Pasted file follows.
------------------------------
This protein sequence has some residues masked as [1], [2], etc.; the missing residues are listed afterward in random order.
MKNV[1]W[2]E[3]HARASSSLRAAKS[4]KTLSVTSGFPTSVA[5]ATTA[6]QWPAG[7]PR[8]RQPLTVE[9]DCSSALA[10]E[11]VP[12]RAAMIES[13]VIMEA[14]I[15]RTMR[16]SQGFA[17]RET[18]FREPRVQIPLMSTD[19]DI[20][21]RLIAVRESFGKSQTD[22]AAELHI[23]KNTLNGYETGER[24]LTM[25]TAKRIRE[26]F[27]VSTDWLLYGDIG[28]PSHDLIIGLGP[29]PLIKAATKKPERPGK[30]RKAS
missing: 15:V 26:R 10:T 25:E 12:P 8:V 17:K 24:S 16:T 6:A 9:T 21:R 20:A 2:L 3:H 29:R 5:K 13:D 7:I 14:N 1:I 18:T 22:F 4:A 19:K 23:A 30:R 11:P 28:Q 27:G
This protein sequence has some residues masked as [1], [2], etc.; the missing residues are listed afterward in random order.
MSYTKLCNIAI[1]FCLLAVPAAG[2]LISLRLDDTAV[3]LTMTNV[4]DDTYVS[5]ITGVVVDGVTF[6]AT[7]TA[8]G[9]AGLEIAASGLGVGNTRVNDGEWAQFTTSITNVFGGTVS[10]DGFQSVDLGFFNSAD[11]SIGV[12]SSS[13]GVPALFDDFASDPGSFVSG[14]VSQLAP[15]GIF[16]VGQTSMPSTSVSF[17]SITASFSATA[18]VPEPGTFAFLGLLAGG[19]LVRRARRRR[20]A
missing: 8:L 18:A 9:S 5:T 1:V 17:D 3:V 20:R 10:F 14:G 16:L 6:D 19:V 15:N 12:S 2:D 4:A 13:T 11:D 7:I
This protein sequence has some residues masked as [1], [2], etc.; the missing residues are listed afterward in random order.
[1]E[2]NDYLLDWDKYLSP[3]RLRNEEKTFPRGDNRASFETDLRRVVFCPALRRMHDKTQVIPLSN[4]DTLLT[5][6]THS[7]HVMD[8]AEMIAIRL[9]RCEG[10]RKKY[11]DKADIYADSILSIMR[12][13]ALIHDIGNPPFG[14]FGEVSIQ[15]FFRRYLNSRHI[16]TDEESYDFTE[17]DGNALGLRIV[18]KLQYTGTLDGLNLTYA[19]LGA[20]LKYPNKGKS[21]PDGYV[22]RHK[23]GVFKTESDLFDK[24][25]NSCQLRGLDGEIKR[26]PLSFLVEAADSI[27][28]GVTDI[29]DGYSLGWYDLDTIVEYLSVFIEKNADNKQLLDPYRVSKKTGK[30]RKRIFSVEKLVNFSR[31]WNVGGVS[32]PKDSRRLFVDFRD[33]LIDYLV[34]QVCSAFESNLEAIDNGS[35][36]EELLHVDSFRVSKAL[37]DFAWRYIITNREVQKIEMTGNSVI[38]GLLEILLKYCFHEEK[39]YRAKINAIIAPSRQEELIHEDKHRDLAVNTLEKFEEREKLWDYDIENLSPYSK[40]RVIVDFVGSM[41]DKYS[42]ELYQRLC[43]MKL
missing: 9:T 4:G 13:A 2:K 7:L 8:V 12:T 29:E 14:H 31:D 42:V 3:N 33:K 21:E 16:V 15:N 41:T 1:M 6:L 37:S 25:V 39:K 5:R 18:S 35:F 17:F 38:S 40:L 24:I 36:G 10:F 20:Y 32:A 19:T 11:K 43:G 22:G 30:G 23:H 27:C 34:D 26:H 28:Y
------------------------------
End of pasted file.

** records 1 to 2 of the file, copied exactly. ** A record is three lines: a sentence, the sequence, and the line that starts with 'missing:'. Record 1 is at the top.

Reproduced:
This protein sequence has some residues masked as [1], [2], etc.; the missing residues are listed afterward in random order.
MKNV[1]W[2]E[3]HARASSSLRAAKS[4]KTLSVTSGFPTSVA[5]ATTA[6]QWPAG[7]PR[8]RQPLTVE[9]DCSSALA[10]E[11]VP[12]RAAMIES[13]VIMEA[14]I[15]RTMR[16]SQGFA[17]RET[18]FREPRVQIPLMSTD[19]DI[20][21]RLIAVRESFGKSQTD[22]AAELHI[23]KNTLNGYETGER[24]LTM[25]TAKRIRE[26]F[27]VSTDWLLYGDIG[28]PSHDLIIGLGP[29]PLIKAATKKPERPGK[30]RKAS
missing: 15:V 26:R 10:T 25:E 12:P 8:V 17:K 24:S 16:T 6:A 9:T 21:R 20:A 2:L 3:H 29:R 5:K 13:D 7:I 14:N 1:I 18:T 22:F 4:A 19:K 23:A 30:R 11:P 28:Q 27:G
This protein sequence has some residues masked as [1], [2], etc.; the missing residues are listed afterward in random order.
MSYTKLCNIAI[1]FCLLAVPAAG[2]LISLRLDDTAV[3]LTMTNV[4]DDTYVS[5]ITGVVVDGVTF[6]AT[7]TA[8]G[9]AGLEIAASGLGVGNTRVNDGEWAQFTTSITNVFGGTVS[10]DGFQSVDLGFFNSAD[11]SIGV[12]SSS[13]GVPALFDDFASDPGSFVSG[14]VSQLAP[15]GIF[16]VGQTSMPSTSVSF[17]SITASFSATA[18]VPEPGTFAFLGLLAGG[19]LVRRARRRR[20]A
missing: 8:L 18:A 9:S 5:T 1:V 17:D 3:V 20:R 10:F 14:G 16:L 6:D 19:V 15:N 12:S 2:D 4:A 13:T 11:D 7:I